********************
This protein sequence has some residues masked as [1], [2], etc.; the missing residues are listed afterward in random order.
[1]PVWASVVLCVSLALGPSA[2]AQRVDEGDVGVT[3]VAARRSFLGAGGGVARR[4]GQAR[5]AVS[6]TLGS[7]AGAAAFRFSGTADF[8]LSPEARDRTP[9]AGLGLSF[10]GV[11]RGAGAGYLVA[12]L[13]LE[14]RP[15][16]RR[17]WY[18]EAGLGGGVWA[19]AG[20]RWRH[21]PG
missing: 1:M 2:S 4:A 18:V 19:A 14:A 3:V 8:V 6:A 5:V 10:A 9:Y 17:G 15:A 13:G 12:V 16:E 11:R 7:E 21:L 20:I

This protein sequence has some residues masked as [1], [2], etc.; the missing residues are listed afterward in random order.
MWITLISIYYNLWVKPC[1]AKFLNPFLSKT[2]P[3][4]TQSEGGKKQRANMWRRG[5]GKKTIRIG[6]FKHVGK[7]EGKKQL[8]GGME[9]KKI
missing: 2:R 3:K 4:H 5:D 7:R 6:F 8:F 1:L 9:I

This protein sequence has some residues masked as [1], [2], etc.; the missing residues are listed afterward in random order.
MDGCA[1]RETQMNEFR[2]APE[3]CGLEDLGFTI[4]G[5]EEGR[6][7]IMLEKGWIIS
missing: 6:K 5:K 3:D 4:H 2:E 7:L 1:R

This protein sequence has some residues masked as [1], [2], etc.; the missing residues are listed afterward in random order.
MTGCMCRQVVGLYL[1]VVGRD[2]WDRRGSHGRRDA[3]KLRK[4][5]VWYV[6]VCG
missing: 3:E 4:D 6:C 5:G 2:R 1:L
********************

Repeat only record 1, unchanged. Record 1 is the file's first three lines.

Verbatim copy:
This protein sequence has some residues masked as [1], [2], etc.; the missing residues are listed afterward in random order.
[1]PVWASVVLCVSLALGPSA[2]AQRVDEGDVGVT[3]VAARRSFLGAGGGVARR[4]GQAR[5]AVS[6]TLGS[7]AGAAAFRFSGTADF[8]LSPEARDRTP[9]AGLGLSF[10]GV[11]RGAGAGYLVA[12]L[13]LE[14]RP[15][16]RR[17]WY[18]EAGLGGGVWA[19]AG[20]RWRH[21]PG
missing: 1:M 2:S 4:A 18:V 19:A 14:A 3:V 8:V 6:A 5:V 10:A 9:Y 17:G 15:A 13:G 12:V 16:E 11:R 7:E 21:L 20:I